3) Main valve

This is the main valve of the extinguisher.

4) Pressure relief valve

If the pressure gets too high, this valve will automatically release, preventing the extinguisher from exploding.

5) Siphon tube.

This is where the carbon dioxide travels to get out of the main body.

6) Start of main body of extinguisher

Yes, it is sealed in the extinguisher, but to say it does not have one is wrong.

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  • 1 year later...
Guest graham

hi we are a social club ,building as 4 levels 1 room on each level ,we have a company to check the fire safety but they seem expensive ,changing the extinguishers etc ,could anyone advise on the average yearly cost and suggest any company in the nottingham area ,

thank you for any help

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  • 6 years later...

Hi Michelle

The trend is to move away from powder extinguishers indoors (although I have heard that there is an attempt to re-introduce them for some indoors applications in the standards), as the powder can be inhaled, reduces visibility and makes a mess. However, powder extinguishers don't have to be replaced before the end of their serviceable life. When it eventually comes to replacement it depends what your rooms contain. CO2 extinguishers have only a very narrow application and not great for general fire fighting, so if you have an office or retail application you would be better off with foam extinguishers that have been di-electrically tested or a water mist with de-ionised water. Both can be used on live electrical equipment up to 1000 Volt.

Harry

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It depends where it is an what it's covering. If it's in a non industrial indoor environment then usually yes as it can be deleterious to escape, health and the materials/equipment in the room.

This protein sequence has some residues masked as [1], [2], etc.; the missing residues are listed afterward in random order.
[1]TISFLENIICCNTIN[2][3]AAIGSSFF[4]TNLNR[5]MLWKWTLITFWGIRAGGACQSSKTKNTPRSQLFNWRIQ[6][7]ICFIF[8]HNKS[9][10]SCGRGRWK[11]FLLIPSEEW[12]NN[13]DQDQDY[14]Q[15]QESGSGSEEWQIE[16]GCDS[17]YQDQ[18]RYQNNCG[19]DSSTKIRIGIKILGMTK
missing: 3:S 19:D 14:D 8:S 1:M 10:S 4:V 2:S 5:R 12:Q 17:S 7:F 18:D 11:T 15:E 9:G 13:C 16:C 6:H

If it's in a building where the public are present, or healthcare premises or if on an escape route I will normally ask for immediate replacement, if elsewhere then it can wait until the 5 year extended service is due - if it's covering a risk where no extinguisher is required in it's place (e.g. gas/boilers) then it can go there and then!

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  • 6 months later...
Guest Tracy

Hello

I have 9litre fire extinguishers that still hold their pressure and look to be in good order. But they are now over 10 years old.

What are the regulations for replacing them please

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They should have been serviced every year (akin to an MoT) by a trained competent person and every 5 years subjected to an Extended Service (like a 10,000 mile car service) where the extinguisher is tested by discharged, stripped down, internally examined and refilled.

Many companies will just replace the extinguisher (regardless of whether it's OK or not), although some (including myself) will still Extended Service them. Some makes and models may be obsolete after 10 year so can't be tested, but others can be 30 years old and still be  tested as still in production with parts available.

As long as they are serviced and in efficient, safe working order there is no legal shelf life.